Family Armory & Indoor Range has partnered with Texas Law Shield in order to provide firearm educational opportunities to the public. Texas Law Shield offers legal protection for gun owners. In addition, Texas Law Shield conducts a gun law workshop featuring new laws at least once per month at Family Armory & Indoor Range. During these workshops, students will have a chance to interact with lawyers, law shield representatives, and those with law enforcement experience. Students can register online to attend a Texas Law Shield workshop at Family Armory & Indoor Range in Midland, TX. Students are required to pay a nominal fee to attend the class. Texas Law Shield members pay a reduced student rate.
No immunity from lawsuits
There is a common misunderstanding that there exists a law that if you are legally justified in using your gun that you can’t be sued. This is just not the case. First, if a person has the filing fee, anyone can sue anyone else in the State of Texas. There is no one stopping anyone else from filing a lawsuit. Winning a lawsuit is a different issue entirely. If someone files the lawsuit, no matter how frivolous, it still must be dealt with, and it still must be shown to the court that this or that defense bars this lawsuit. This process can take significant time, money, and legal energy even for the most loser of cases. In short, lawyers get paid and even if you beat the “rap,” you still have to take the civil “ride.” So, if there is no immunity to lawsuits for gun owners, what protection is there?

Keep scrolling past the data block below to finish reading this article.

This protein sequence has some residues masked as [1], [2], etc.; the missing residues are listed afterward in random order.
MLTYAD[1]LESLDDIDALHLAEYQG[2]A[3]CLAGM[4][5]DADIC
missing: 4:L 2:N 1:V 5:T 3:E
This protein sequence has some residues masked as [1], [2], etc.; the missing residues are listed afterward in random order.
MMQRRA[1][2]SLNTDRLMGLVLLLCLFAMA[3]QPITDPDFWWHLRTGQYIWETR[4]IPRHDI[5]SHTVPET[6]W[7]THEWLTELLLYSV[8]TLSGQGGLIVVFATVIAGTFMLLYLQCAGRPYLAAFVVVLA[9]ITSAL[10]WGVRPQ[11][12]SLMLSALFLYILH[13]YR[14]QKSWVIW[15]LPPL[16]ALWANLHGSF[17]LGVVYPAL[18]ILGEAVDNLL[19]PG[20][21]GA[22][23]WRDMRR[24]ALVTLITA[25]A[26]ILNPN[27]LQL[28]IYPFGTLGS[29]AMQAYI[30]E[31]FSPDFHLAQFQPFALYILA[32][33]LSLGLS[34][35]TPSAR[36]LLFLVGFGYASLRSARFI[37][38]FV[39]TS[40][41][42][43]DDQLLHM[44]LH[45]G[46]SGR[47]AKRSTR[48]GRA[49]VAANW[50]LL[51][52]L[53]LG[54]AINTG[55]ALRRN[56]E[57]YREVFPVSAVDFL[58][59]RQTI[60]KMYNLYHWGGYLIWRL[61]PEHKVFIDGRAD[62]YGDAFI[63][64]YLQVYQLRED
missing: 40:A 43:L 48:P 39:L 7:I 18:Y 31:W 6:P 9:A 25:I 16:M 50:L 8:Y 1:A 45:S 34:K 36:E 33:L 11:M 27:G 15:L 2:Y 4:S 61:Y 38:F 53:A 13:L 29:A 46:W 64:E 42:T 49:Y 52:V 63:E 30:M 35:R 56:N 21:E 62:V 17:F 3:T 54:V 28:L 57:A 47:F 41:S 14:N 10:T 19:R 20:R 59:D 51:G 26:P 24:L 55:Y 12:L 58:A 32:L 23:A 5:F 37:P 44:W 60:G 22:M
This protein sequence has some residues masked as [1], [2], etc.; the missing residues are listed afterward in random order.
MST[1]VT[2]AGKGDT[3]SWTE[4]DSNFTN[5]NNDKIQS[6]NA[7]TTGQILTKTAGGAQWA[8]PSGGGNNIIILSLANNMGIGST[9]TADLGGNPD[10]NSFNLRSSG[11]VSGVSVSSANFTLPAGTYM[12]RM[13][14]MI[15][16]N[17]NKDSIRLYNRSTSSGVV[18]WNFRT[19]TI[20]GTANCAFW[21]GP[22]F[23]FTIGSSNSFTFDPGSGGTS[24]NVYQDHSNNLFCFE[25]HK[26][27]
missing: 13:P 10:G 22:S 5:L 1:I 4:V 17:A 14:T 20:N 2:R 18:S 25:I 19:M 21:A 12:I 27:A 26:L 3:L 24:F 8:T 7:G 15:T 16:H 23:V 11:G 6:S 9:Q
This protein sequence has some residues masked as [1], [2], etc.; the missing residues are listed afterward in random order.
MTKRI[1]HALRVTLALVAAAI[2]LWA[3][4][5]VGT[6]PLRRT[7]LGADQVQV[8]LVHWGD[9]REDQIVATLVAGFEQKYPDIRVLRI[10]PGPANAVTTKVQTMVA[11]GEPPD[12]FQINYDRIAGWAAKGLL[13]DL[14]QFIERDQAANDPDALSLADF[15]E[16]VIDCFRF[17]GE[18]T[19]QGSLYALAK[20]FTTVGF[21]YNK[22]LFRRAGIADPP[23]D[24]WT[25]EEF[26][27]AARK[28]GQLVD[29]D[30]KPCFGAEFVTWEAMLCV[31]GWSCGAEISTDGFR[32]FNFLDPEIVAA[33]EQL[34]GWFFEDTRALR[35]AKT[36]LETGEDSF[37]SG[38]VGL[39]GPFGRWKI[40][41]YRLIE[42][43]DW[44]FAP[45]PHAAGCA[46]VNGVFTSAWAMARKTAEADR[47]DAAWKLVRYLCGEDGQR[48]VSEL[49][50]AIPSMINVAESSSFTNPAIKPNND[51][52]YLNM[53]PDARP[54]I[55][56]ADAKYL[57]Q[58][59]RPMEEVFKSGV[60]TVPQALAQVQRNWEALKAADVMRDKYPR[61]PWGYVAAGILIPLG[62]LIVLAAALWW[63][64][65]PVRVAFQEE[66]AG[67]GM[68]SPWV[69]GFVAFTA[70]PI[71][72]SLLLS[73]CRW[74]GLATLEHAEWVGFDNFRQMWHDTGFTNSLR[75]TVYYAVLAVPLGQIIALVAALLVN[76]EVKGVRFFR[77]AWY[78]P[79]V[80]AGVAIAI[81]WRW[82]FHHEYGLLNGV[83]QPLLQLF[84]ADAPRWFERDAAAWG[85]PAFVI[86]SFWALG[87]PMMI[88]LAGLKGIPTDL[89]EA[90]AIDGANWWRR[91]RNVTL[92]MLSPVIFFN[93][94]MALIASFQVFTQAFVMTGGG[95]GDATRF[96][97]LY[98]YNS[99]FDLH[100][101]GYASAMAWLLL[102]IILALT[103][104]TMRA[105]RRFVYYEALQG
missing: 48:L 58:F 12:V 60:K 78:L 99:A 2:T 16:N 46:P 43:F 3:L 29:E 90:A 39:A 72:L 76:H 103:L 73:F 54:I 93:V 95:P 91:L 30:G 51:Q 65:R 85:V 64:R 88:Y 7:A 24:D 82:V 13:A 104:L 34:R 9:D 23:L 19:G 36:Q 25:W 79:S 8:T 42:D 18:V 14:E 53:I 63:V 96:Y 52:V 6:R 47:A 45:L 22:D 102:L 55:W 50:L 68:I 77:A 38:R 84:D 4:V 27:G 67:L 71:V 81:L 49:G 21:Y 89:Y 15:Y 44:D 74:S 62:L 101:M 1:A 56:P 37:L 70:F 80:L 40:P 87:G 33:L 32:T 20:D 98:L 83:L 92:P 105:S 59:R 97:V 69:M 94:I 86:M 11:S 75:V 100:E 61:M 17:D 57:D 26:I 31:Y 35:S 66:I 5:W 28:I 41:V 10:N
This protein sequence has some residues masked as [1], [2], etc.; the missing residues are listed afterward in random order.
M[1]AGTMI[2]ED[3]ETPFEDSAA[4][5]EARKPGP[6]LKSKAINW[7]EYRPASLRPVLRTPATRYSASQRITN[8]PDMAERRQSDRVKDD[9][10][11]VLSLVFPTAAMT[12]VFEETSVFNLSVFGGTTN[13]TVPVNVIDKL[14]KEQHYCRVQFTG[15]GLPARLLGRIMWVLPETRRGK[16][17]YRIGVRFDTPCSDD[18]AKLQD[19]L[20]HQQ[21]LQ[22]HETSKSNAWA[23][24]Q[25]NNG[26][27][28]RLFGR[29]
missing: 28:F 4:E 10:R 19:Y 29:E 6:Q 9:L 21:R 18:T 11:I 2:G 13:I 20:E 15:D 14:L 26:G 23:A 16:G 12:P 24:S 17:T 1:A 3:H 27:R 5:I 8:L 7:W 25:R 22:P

DO IMMUNITY STATUTES REALLY WORK?
Immunity for certain claims Most important for gun owners if they find themselves included in a civil suit after a justified use of force will be Texas Civil Practice and Remedies Code § 83.001.
Immunity from Damages Tex. Civil Practice and Remedies Code § 83.001
A defendant who uses force or deadly force that is justified under Chapter 9, Penal Code, is immune from civil liability for personal injury or death that results from the defendant’s use of force or deadly force, as applicable.
This section provides that a person who uses force or deadly force that is justified under Chapter 9 of the Texas Penal Code is immune from civil liability for personal injury or death that results from the defendant’s use of force or deadly force, as applicable. This statute does not prevent lawsuits; it just makes the ones filed harder to win. Immunity from liability is an affirmative defense, and, as such, this defense will be considered only after a plaintiff is well into the pain a civil suit may cause an innocent defendant. Texas courts have ruled that immunity from suit would be a violation of the “Open Courts Doctrine” of Article 1, § 13 of the Texas Constitution. A Texas intermediate appellate court ruled in In re Smith that section 83.001 does not mean immunity from suit. In re Smith, 262 S.W.3d 463 (Tex.App.—Beaumont 2008) It means immunity from damages if the defense is proven during the case.